BACKGROUND: Several surgical procedures have been described in the reconstruction of long-gap esophageal atresia (LGEA). We reviewed the surgical methods used in children with LGEA in the Nordic countries over a 15-year period and the postoperative complications within the first postoperative year.
METHODS: Retrospective multicenter medical record review of all children born with Gross type A or B esophageal atresia between 01/01/2000 and 12/31/2014 reconstructed within their first year of life.
RESULTS: We included 71 children; 56 had Gross type A and 15 type B LGEA. Delayed primary anastomosis (DPA) was performed in 52.1% and an esophageal replacement procedure in 47.9%. Gastric pull-up (GPU) was the most frequent procedure (25.4%). The frequency of chromosomal abnormalities, congenital heart defects and other anomalies was significantly higher in patients who had a replacement procedure. The frequency of gastroesophageal reflux (GER) was significantly higher after DPA compared to esophageal replacement (p = 0.013). At 1-year follow-up the mean body weight was higher after DPA than after organ interposition (p = 0.043).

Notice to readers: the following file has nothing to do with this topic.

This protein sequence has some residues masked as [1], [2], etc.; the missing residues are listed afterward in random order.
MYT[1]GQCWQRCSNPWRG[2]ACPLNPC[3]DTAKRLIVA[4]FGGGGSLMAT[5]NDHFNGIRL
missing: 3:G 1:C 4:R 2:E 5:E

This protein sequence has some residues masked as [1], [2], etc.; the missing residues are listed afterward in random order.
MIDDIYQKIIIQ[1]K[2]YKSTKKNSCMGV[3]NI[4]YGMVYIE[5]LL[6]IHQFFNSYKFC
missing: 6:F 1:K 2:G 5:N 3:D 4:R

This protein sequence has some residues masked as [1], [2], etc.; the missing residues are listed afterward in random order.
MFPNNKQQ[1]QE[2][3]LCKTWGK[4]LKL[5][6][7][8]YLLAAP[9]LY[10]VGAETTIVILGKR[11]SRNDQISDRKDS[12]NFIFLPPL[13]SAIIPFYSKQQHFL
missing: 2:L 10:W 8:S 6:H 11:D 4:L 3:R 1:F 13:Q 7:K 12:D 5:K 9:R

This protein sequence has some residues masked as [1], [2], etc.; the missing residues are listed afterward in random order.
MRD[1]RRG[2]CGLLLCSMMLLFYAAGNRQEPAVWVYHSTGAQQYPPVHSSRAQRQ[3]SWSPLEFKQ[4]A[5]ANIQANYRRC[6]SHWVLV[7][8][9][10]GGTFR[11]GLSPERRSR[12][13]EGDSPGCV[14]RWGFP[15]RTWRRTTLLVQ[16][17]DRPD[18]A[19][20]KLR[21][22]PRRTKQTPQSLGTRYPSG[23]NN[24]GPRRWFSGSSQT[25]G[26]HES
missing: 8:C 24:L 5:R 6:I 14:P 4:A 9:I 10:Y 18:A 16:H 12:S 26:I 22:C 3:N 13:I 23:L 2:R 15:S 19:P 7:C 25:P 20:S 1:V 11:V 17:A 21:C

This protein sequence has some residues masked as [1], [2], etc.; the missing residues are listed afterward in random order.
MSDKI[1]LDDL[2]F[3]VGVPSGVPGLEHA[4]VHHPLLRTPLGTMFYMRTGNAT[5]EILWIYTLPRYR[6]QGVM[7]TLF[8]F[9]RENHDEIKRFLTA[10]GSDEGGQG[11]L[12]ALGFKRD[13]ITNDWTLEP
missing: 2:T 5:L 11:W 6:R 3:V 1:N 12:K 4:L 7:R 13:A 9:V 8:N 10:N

CONCLUSION: DPA and esophageal replacement procedures were equally applied. Postoperative complications and follow-up were similar except for the development of GER and the body weight at 1-year follow-up. Long-term results should be investigated.
TYPE OF STUDY: Treatment study.
LEVEL OF EVIDENCE: Level III.